Pro-ICE protests encourage division


Graphic by Kisha Yan

On Sept. 13, pro-ICE protesters and counter-protesters clashed outside of the Montgomery County Council Office Building, just a few blocks away from RM school grounds.

Bence Szego, Opinions Writer

On Sept. 13, RM students found themselves shut in school, unable to go out to open lunch, due to administration concerns about clashes between pro-ICE protesters and counter-protesters just a few blocks away outside of the Montgomery County Council Office Building.

There is a definite distinction between the protesters and counter-protesters. The former oppose undocumented immigrants and want them to leave our county. The latter support them and aim to share the benefits of our county.

One of the pro-ICE protesters, Ed Gomez, holding a bright yellow sign which told undocumented immigrants to “Go Home!” among other things, was insistent that the quality of life in the county has been declining for the past 22 years. “The raising of taxes, and an increase in overall crime, some horrendous crimes… by illegal aliens [are some of the symptoms],” Gomez said.

One of the main reasons people oppose undocumented immigrants is because they are supposedly more likely to engage in criminal behavior, but a recent study by the Pew Research Center found that there is no such link in crime between communities with and without undocumented immigrants. In fact, there has been a decrease in overall crime rate, despite the spike in undocumented immigrants.

There were many at the protest who disagreed with Gomez. Counter-protesters chanted “No hate, no fear, immigrants are welcome here.” There is a network of people who love Montgomery County and are committed to spreading the positives to those who need it.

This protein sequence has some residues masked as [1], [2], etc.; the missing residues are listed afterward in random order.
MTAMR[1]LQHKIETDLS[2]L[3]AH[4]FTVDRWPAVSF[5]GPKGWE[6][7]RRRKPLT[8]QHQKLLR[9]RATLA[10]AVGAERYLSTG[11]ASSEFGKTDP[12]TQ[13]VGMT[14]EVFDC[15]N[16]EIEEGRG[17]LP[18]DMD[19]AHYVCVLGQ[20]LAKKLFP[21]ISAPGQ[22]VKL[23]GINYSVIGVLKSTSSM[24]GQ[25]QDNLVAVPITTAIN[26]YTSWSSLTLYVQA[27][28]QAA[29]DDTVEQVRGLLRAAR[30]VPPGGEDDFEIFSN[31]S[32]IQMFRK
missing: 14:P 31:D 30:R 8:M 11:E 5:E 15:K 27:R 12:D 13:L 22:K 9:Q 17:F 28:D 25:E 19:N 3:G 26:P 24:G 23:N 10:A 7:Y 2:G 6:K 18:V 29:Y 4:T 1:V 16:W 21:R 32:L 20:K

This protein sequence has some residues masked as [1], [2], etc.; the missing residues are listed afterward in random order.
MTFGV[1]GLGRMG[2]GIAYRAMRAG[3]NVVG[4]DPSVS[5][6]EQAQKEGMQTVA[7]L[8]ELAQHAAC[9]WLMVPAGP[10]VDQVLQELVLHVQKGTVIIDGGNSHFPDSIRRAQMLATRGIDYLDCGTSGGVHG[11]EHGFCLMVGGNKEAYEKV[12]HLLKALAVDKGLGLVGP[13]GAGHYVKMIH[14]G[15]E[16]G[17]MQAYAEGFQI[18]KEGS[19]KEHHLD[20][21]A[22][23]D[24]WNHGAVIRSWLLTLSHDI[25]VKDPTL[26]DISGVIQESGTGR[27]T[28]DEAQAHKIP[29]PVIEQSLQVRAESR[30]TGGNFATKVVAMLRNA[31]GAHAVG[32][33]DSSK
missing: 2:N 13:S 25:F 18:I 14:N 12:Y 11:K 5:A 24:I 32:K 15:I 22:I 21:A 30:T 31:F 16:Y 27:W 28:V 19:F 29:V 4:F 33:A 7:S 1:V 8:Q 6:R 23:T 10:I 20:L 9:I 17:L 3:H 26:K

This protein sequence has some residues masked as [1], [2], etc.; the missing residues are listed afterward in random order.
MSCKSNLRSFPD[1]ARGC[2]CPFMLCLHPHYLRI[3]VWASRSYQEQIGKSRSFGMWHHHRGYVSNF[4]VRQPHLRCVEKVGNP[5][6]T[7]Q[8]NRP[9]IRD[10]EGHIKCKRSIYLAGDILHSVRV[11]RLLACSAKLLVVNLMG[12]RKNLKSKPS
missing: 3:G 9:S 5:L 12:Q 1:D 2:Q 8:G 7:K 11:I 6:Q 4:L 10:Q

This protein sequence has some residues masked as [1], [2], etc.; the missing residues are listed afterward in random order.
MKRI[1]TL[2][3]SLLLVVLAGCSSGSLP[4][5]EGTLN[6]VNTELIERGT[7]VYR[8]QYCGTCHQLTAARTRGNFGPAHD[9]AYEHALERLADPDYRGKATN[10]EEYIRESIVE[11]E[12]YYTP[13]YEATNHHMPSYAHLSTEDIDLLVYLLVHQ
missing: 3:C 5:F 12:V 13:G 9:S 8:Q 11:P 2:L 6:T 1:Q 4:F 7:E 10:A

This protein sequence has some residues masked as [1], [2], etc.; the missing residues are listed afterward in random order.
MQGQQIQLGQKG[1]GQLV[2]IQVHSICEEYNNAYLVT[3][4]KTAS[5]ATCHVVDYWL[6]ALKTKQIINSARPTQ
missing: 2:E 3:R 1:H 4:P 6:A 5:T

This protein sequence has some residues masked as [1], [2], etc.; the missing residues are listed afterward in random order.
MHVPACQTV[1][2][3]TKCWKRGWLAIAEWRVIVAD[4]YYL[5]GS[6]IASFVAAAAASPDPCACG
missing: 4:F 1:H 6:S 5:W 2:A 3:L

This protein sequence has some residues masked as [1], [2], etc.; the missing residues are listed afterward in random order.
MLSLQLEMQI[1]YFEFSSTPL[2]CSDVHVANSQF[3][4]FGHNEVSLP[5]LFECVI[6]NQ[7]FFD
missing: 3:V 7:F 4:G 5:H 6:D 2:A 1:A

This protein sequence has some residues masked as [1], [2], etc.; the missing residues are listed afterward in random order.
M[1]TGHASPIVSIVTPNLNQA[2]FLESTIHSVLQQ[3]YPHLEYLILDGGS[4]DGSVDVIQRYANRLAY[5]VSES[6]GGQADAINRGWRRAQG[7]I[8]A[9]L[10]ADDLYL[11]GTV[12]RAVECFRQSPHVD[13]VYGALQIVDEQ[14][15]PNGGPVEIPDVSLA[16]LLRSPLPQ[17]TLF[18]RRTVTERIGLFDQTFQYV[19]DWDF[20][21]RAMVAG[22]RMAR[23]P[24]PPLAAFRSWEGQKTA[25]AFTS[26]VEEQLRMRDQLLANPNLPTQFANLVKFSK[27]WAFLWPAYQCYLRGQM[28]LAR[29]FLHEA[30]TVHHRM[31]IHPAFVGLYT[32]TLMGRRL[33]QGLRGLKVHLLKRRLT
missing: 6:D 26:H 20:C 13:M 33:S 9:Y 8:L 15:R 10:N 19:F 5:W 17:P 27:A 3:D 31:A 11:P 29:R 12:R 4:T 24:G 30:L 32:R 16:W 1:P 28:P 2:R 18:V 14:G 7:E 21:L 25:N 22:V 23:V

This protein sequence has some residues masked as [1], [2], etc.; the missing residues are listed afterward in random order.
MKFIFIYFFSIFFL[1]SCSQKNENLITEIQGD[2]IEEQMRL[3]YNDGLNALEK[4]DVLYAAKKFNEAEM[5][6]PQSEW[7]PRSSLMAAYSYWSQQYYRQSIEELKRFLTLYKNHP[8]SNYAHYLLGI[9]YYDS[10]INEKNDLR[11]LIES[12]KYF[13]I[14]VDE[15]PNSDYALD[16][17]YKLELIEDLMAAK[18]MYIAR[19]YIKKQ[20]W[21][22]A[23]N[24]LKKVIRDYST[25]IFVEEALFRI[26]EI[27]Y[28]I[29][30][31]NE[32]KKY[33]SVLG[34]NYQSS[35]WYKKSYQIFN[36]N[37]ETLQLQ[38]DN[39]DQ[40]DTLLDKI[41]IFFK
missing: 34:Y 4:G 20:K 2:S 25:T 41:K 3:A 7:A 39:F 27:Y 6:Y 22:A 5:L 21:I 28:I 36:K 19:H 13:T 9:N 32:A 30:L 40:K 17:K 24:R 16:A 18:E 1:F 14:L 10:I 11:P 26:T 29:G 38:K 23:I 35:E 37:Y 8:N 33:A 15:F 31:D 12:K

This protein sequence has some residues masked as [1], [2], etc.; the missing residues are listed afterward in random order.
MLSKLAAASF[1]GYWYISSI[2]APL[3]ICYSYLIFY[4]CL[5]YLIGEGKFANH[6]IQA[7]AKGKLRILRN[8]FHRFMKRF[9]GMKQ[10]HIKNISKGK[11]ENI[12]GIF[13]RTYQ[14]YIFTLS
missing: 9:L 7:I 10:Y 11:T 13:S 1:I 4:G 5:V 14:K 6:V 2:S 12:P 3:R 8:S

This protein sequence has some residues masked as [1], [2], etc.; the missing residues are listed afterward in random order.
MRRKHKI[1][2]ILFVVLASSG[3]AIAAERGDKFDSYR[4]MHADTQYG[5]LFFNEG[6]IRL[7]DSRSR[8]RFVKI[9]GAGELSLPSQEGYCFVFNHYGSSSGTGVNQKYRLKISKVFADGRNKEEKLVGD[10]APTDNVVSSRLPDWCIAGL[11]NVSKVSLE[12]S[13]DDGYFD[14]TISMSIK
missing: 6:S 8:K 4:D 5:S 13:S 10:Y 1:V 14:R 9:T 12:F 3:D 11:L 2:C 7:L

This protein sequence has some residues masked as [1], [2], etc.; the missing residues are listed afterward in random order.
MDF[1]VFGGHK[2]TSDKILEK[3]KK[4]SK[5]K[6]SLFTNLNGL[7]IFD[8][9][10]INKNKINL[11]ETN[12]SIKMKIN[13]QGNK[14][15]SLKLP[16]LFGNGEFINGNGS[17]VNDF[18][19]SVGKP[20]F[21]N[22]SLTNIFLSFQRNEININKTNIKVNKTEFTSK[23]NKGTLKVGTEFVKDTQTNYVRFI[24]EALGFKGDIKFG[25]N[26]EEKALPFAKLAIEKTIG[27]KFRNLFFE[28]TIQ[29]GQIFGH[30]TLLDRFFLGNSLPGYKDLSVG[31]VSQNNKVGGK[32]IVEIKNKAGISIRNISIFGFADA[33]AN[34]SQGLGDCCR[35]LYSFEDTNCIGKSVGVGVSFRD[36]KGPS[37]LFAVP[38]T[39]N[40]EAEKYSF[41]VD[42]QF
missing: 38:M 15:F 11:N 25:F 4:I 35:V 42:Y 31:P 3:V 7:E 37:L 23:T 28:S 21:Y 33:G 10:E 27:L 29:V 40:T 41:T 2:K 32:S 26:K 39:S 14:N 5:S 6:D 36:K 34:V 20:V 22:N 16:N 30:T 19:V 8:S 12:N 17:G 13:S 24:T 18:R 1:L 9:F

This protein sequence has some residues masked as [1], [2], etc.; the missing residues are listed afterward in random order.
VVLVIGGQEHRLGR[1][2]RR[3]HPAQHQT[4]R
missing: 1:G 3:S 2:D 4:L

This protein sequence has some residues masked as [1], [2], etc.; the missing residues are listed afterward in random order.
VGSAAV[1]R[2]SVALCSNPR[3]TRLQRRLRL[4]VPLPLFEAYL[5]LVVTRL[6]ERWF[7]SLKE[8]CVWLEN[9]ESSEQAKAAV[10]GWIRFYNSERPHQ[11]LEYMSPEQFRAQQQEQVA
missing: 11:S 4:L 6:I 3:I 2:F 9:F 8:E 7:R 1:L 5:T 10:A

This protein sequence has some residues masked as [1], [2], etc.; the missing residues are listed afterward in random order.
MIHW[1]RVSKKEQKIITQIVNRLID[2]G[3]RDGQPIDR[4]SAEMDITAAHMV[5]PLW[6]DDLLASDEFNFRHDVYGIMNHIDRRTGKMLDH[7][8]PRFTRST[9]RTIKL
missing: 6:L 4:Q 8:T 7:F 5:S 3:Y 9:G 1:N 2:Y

Immigrants deserve a safe place to live and add to the diversity of our community. “It’s not lost on me the importance of protecting the rights of immigrants to live and thrive in our county. We are so lucky to have a multitude of different types of people living in this county,” Lily, a daughter of asylum seekers from Iran and a lifelong resident of Montgomery County, said.

This is the inspiring immigrant story that Montgomery County should be embracing, as it has in recent days, with County Executive Marc Elrich putting forward an executive order preventing ICE from invading our immigrant communities.

Especially given the outstanding standard of living in Montgomery County, shown in the well-funded public schools, abundant job opportunities and growing economy, we should be supporting our immigrant and asylum seeking community, as they are the most vulnerable, and have the most to gain from our amazing county.

Furthermore, pro-ICE protestors seem to have forgotten their own existence as visitors to the country. “We are all immigrants,” counter-protester Nancy Hoover said. The fact of the matter is that almost everybody, no matter their family history, can trace their lineage to off of our shores. Humans are a mobile species, and the hate towards immigrants undermines our entire country’s foundation, the work of immigrants.

But that is the most important thing. No matter where we are from, this county is what brings us together. The pushback against immigrants comes from the basis of belonging to our country, which is especially problematic when you stop to consider that often the people that we consider to be the most “American” are immigrants, or children of immigrants themselves. These actions by the right have only created division in this county, and ultimately, tear us apart.